The Qualmark inspector told Frank he was one of the most dedicated greenies she had met. He firmly denies that he is a ‘greenie’ and points out that all the innovations we have put in to the motel have been done because they are economically viable, either short or long term. Energy bills go up every year, increasing on average 100% every decade, but the government has not yet devised a tax on the sun and its power to heat. Double-glazing and blackout curtaining help retain heat in the units. Heat pumps are more efficient converters of electricity to heat than convection wall heaters. Aided by heat pumps/reverse cycle airconditioners, front-loading washing machines and eco bulbs, our savings on energy have been tremendous. Since owning the motels we have replaced all light fittings to take eco friendly bulbs. The outside lights for night security are the equivalent of one 100watt bulb.
Our latst addition are the photo-voltaic panels on the roof to capture the sun for electricity. These feed into the motel during the day and any excess goes back into the town grid. Our electricity bills are the envy of any hospitality business that does not have PV cells.
We never regret our extravagances; we always regret our economies!
One of our little extravagances was replacing our non-stick frypans with stainless steel. Once the nonstick coating is scratched or worn, it can flake off into the food, and research shows that these coatings may be carcinogenic. Not the sort of thing we would like to eat, or want our children to eat, or our guests.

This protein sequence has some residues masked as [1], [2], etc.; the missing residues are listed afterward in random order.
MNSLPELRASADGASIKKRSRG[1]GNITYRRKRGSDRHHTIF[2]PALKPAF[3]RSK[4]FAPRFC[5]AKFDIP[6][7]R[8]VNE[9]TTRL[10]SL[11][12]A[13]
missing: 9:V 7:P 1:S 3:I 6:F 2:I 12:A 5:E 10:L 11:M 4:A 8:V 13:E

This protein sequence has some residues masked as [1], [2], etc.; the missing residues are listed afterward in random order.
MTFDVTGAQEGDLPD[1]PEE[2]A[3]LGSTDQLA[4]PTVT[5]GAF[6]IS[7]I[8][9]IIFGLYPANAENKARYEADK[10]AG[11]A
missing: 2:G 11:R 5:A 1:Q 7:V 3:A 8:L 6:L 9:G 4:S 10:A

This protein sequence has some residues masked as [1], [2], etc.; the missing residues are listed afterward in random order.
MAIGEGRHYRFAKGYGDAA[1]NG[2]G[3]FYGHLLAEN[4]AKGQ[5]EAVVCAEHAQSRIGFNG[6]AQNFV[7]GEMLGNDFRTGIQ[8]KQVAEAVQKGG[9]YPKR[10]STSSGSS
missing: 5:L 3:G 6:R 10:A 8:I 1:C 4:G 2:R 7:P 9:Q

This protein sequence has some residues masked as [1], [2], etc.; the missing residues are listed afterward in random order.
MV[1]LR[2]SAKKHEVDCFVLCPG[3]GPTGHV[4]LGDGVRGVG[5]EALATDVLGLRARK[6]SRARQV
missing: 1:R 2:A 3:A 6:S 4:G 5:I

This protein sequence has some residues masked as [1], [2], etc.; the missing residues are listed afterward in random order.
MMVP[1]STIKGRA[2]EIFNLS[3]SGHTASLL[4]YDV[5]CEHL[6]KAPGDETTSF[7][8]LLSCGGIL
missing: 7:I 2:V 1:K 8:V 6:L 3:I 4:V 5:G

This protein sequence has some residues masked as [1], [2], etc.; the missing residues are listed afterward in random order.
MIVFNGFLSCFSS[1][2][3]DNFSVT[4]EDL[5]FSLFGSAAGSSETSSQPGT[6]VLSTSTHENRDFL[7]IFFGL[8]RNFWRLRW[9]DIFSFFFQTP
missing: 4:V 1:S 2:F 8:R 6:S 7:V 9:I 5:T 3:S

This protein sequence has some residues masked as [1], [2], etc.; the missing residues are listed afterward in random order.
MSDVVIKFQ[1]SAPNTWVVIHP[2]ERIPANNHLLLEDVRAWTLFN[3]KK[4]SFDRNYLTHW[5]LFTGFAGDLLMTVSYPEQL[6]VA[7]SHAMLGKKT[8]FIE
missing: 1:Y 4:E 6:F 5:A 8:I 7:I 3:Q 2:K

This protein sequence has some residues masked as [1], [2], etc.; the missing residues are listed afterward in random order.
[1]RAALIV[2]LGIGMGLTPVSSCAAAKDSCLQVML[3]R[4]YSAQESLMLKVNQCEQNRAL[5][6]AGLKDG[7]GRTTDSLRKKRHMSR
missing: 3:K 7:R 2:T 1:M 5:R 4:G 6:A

Another little extravagance is our water feature. We removed an old tree by the fence to create a space for the gentle splash of flowing water and some goldfish in the pond, a touch of feng shui in our busy world. With the gazebo beside it, there is a place for a drink and chat outside.
Frank’s garden out the back has been a productive source of vegetables. Using raised beds, he was told that the soil would need replacing every two years. We now have a worm farm, called ‘The Beast’ from Earthly Delights, and our organic compost from the units and the house goes to feed the worms, producing worm pee which will feed all our garden soil and worm casts which will rejuvenate it in the coming years. No need to buy more expensive earthy compost from the garden shop. We look forward to even bigger tomatoes this year!
Through the Qualmark Enviro programme we are monitoring our rubbish and recyclables. We are filling the Christchurch City Council rubbish bins to the brim each week, and then using our Waste Management bin for the overflow. By hiring a second recycle bin from the council, and sorting the rubbish carefully, our goal was to cut down our private rubbish collection to once a fortnight instead of once a week, which we achieved over two years ago.
Monitoring water usage produced an interesting result. We could not understand why our water consumption per guest kept going up radically over the summer. All was revealed when a wet area sprang up beside the house, there was a pinhole leak in the high-pressure pipe, and when Drainworkz fixed it the comment was that the house was on top of a lake! We now know that when we start monitoring something and it increases for no apparent reason, there is a fault somewhere.